Portable Generator Grounding Question

BrotherBart Posted By BrotherBart, Dec 12, 2013 at 1:09 PM

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  1. BrotherBart

    BrotherBart
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    OK, here is what I got. In the generator shed are twin Chinese Honda clone 3,500 watt 20 amp 120 volt generators like the ones sold under a dozen brands. Backup firepower is a 5,000 watt DeVillbiss gas hog that is seldom fired except the monthly maintenance run. Power supplied to essential items during power failures through 12 gauge extension cords from the shed into the house. The cords and generators are plugged into a pair of Leviton 5500-192 megabucks surge supression PDUs rack mounted in the generator shed. Distribution in the house is via Wiremold J60BOB rack mount PDUs. No connection anywhere, anyhow to house wiring.

    The issue/question. Until this year I have run the generators without grounding rods connected to the grounding lugs on the generators without problems even though the manual says to ground the generators. On the PDUs I have "Power", "Ground Good" and "Protection" leds. All light when running without grounding rods connected to the generators. This year I decided to ground the gensets. With the grounding rods connected I get no "Ground Good" light on the PDUs. Disconnect the grounding rod and "Ground Good" lights up.

    What is happening ground wise here? I know squat about electricity and never will. The web provides a great way to get totally confused about "bonded" and "floating" neutrals with portable gensets. Most contradicting. If the problem is the grounding rods I don't understand why the manual says to ground the things.

    Any wisdom appreciated. I don't want to fry me or any equipment.
     
  2. Highbeam

    Highbeam
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    This is what you'll find. Nobody knows for sure. I would not use the rods since it appears to upset your device.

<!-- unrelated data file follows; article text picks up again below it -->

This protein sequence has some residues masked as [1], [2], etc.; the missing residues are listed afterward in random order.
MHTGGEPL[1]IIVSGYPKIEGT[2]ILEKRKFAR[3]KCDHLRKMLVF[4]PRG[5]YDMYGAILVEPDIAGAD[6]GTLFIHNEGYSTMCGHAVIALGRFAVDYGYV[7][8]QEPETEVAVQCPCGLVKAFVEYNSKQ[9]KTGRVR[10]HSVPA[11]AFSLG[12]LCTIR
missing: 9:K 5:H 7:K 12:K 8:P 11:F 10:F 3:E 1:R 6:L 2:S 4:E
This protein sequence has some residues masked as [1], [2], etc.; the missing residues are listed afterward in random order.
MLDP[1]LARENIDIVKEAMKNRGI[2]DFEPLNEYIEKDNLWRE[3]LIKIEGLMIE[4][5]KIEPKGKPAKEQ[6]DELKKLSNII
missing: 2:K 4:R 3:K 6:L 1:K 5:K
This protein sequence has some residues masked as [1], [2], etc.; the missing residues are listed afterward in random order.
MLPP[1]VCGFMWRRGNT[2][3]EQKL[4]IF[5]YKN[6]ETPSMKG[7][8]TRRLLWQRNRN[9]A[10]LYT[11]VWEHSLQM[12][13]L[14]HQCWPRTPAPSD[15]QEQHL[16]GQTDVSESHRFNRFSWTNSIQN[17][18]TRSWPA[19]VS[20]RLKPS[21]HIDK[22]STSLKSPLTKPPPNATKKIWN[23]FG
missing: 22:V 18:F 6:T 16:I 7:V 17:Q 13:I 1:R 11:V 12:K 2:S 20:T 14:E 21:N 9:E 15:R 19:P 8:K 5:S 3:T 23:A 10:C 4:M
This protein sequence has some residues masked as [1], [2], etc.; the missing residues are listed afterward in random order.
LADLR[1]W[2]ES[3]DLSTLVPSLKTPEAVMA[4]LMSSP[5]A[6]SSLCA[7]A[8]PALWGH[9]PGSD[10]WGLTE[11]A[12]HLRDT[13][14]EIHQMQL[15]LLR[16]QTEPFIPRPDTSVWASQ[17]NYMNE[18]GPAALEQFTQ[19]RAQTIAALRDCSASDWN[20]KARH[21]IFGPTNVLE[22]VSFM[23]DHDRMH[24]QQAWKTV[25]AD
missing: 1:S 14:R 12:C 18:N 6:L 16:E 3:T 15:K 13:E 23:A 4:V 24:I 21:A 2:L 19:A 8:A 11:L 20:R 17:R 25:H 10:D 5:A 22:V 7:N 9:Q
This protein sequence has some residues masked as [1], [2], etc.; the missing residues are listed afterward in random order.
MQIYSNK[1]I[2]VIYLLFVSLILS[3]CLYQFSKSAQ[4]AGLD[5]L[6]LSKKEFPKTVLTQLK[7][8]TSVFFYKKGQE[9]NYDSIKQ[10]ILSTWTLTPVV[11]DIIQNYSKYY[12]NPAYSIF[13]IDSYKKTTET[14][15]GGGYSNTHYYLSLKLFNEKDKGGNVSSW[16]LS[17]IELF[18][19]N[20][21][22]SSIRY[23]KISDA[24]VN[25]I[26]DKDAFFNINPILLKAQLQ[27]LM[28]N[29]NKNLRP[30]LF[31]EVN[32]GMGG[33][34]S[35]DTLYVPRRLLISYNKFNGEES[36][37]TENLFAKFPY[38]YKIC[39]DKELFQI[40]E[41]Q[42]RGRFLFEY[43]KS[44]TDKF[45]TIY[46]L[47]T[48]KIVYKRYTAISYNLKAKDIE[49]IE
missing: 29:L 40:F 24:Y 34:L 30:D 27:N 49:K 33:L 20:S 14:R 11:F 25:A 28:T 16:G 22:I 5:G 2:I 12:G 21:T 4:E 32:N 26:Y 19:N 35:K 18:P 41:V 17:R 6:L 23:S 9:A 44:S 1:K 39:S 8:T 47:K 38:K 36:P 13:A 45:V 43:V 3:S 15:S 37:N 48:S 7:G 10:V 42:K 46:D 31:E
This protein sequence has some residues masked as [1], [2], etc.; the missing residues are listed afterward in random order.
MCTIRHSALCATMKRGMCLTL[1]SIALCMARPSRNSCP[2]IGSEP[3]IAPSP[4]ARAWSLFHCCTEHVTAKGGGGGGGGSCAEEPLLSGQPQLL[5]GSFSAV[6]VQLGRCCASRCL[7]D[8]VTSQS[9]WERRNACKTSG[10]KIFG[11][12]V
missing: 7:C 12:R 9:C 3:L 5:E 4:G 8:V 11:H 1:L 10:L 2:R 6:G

3. seige101

    seige101
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    You are only supposed to bond the neutral and ground once at the main disconnect in your house most likely at your panel. So technically if you are properly hooking your generator up to the house you should use a floating neutral type.However you are using cords so that doesn't apply. You want the ground and neutral bonded at the generator.

    Personally i have never grounded a portable generator when using it with cords or while connected to my house. If you were connecting through a proper interlock kit the ground would be connecting your house ground to the generator.

    /Electrician

    A far as your good ground light not lighting up, without physically testing with a good multi meter i can only hazard a guess but i will save the ramblings from my mind and technical jargon. More than likely you are still protected
     
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  4. BrotherBart

    BrotherBart
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    The main reason for the concern is that Leviton says the surge suppression shunts the surge to ground.
     
  5. KB007

    KB007
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    Does the manual say if the generators are floating or bonded?